Edu Alliance Group, Inc. (EAG) is an education consulting firm located in Abu Dhabi, the United Arab Emirates, and Bloomington, Indiana, USA. We assist higher education institutions worldwide on a variety of mission-critical projects. Our consultants are accomplished university/college leaders who share the benefit of their experience to diagnose and solve challenges.

EAG has provided consulting and successful solutions for higher education institutions in Australia, Egypt, Georgia, India, Kazakhstan, Morocco, Nigeria, Uganda, the United Arab Emirates, and the United States. Edu Alliance offers higher education institutions consulting services worldwide. Our US office specializes in assisting universities on international projects and partnerships. 

If you like to know more about how Edu Alliance can best serve you, please contact Dean Hoke at dean.hoke@edualliancegroup.com 

To Open or Not to Open – That is the Question!

Snow College Campus

By Bradley J. Cook, President Snow College July 20, 2020.  Higher education institutions across the country are facing difficult decisions about how best to re-open (or close) their campuses for the fall semester. As president of Snow College, and like many of my colleagues in Utah, we have not been immune to that question.

As higher education administrators continue to navigate COVID-19, I urge them to adopt a student-first approach and develop policies that put student health, needs, and safety above everything else. Whether classes are fully online, in-person, or some combination of the two – students are going to be entering this academic semester with more personal and emotional challenges to learning than ever before. For Utah’s students of color or low socioeconomic status, they’re likely going to have an even more difficult time focusing on their studies, given the national dialogue on race that is occurring right now.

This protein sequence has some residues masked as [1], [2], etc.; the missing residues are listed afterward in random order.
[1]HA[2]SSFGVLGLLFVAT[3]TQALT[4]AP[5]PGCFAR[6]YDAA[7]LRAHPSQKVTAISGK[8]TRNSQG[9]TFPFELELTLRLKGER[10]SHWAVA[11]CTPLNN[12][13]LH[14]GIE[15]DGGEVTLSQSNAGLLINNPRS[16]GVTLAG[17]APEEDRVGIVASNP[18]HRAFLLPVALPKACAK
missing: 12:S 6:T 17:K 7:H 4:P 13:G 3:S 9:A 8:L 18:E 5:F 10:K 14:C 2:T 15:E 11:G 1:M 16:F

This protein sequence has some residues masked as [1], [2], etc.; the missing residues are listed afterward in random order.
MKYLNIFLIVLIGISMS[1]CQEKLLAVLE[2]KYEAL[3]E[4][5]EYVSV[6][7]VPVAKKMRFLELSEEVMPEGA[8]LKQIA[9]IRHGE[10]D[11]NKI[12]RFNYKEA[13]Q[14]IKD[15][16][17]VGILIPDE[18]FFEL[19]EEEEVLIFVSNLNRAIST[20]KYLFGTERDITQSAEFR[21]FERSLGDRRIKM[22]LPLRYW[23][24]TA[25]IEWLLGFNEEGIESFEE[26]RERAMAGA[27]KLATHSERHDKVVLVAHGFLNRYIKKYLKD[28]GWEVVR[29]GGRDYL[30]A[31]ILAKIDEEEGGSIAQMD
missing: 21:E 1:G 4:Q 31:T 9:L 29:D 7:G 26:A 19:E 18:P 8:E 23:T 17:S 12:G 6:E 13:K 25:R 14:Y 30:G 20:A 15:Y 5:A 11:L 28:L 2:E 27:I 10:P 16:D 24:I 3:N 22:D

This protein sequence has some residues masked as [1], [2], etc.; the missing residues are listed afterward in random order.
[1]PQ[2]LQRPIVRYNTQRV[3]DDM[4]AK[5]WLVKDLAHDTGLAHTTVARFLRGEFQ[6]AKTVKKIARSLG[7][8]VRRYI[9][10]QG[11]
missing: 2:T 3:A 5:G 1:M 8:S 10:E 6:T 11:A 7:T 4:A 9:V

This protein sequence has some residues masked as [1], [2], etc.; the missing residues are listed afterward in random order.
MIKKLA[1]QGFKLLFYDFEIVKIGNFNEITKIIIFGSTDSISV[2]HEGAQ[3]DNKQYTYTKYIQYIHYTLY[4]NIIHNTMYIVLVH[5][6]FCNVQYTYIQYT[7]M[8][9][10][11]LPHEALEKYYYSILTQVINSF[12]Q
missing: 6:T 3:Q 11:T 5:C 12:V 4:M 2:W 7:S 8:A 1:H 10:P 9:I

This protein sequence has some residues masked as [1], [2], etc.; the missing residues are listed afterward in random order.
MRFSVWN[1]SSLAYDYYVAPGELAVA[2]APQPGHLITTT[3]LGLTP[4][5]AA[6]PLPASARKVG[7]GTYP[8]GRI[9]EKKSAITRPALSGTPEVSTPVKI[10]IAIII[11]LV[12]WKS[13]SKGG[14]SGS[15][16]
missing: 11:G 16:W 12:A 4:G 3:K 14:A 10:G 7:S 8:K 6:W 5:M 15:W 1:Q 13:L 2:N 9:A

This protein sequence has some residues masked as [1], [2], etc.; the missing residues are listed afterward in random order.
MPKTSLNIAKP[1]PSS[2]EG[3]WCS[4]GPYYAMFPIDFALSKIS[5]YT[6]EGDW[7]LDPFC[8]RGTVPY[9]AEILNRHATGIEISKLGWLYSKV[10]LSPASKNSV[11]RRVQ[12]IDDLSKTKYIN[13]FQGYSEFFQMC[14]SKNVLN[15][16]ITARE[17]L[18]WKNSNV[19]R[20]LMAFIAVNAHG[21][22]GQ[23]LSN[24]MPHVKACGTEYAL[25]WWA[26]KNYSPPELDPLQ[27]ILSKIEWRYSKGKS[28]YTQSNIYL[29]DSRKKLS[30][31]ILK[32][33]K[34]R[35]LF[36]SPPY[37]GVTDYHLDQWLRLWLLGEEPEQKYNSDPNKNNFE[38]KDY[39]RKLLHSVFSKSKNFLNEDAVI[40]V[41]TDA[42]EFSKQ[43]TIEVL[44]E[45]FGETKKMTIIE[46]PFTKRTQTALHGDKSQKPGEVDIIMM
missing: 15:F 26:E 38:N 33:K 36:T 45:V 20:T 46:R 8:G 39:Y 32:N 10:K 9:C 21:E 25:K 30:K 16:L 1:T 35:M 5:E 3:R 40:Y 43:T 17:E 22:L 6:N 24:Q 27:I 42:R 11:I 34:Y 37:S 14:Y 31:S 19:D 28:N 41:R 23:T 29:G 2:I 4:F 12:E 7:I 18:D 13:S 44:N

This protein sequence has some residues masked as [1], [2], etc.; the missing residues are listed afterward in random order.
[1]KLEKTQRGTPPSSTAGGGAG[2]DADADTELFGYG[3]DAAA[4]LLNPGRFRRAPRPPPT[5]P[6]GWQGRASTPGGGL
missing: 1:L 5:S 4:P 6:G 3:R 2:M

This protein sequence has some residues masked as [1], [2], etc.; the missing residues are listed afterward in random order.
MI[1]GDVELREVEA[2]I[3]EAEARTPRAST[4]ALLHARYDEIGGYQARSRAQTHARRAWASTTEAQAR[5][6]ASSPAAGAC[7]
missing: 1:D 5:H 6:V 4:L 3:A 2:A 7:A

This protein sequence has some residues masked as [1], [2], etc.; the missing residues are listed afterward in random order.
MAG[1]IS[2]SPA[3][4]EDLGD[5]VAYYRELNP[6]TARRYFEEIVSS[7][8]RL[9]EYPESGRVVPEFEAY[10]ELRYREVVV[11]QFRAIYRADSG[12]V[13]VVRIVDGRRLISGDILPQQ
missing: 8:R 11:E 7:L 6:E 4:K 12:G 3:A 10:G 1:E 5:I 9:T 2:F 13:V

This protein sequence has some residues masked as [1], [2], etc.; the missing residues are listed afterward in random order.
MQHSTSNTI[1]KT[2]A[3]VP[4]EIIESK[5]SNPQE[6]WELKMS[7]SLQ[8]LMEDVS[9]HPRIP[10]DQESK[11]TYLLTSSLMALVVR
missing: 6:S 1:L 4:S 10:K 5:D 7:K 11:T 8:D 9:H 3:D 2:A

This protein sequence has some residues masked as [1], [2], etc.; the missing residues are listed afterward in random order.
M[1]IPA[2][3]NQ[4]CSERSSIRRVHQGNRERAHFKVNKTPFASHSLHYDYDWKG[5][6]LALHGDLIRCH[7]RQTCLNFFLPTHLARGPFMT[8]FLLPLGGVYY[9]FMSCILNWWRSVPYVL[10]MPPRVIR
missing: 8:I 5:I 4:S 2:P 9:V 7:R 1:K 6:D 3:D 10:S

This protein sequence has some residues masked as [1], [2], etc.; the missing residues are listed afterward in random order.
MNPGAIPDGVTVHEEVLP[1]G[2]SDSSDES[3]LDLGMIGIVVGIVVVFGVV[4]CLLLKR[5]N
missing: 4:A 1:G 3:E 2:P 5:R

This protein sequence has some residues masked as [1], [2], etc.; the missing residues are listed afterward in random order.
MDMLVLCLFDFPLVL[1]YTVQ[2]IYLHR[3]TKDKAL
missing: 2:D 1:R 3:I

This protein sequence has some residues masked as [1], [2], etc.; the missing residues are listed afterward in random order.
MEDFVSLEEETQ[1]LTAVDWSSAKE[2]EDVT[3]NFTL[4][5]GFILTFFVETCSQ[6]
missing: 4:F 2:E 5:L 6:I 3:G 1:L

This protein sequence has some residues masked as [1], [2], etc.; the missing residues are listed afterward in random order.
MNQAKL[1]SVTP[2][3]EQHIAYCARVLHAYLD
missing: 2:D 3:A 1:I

As most Utahns know, Snow is based in the small farming town of Ephraim. We’re home to more than 5,000 college students, but the remaining community skews far older. Most of our students are not from Ephraim or neighboring communities, but hail from the Wasatch Front. Because of that, navigating COVID-19 this past semester was a challenge for not only the college but our larger community. However, alongside our community and fellow Snow College leaders, we were able to navigate this challenge and finish the spring semester by transitioning to remote learning and online courses. In doing so, we ended the semester with no confirmed cases of COVID-19 within the student population, and less than a dozen cases in Ephraim.